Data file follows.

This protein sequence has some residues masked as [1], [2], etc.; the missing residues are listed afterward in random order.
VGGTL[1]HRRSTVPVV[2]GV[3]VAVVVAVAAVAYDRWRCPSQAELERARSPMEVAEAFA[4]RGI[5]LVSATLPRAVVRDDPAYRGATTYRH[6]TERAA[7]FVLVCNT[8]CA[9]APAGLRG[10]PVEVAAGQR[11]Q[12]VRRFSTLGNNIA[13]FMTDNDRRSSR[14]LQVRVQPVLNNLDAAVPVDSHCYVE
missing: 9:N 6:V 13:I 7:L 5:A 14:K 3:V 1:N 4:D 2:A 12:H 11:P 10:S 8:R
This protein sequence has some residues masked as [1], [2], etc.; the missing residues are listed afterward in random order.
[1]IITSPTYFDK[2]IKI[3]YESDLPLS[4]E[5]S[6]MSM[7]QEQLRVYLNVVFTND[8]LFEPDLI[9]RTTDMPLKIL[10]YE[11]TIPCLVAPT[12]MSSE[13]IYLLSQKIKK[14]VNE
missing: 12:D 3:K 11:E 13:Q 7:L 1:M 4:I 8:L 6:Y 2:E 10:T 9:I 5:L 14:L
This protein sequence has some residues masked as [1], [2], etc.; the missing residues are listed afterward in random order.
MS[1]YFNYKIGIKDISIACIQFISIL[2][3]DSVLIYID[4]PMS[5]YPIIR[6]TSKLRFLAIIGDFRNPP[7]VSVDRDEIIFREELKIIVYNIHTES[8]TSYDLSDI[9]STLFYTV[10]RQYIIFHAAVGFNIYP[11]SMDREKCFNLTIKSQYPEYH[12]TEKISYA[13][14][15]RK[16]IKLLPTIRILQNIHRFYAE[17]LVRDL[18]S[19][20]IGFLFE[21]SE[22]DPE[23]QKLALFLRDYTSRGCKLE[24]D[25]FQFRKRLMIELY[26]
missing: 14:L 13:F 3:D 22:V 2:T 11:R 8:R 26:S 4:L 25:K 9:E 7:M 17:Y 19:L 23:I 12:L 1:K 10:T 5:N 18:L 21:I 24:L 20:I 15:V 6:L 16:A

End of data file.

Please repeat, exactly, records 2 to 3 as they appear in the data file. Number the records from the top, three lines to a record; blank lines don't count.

This protein sequence has some residues masked as [1], [2], etc.; the missing residues are listed afterward in random order.
[1]IITSPTYFDK[2]IKI[3]YESDLPLS[4]E[5]S[6]MSM[7]QEQLRVYLNVVFTND[8]LFEPDLI[9]RTTDMPLKIL[10]YE[11]TIPCLVAPT[12]MSSE[13]IYLLSQKIKK[14]VNE
missing: 12:D 3:K 11:E 13:Q 7:L 1:M 4:I 8:L 6:Y 2:E 10:T 9:I 5:L 14:L
This protein sequence has some residues masked as [1], [2], etc.; the missing residues are listed afterward in random order.
MS[1]YFNYKIGIKDISIACIQFISIL[2][3]DSVLIYID[4]PMS[5]YPIIR[6]TSKLRFLAIIGDFRNPP[7]VSVDRDEIIFREELKIIVYNIHTES[8]TSYDLSDI[9]STLFYTV[10]RQYIIFHAAVGFNIYP[11]SMDREKCFNLTIKSQYPEYH[12]TEKISYA[13][14][15]RK[16]IKLLPTIRILQNIHRFYAE[17]LVRDL[18]S[19][20]IGFLFE[21]SE[22]DPE[23]QKLALFLRDYTSRGCKLE[24]D[25]FQFRKRLMIELY[26]
missing: 14:L 13:F 3:D 22:V 2:T 11:R 8:R 26:S 4:L 25:K 9:E 7:M 17:Y 19:L 23:I 12:L 1:K 10:T 5:N 18:L 21:I 24:L 20:I 15:V 6:L 16:A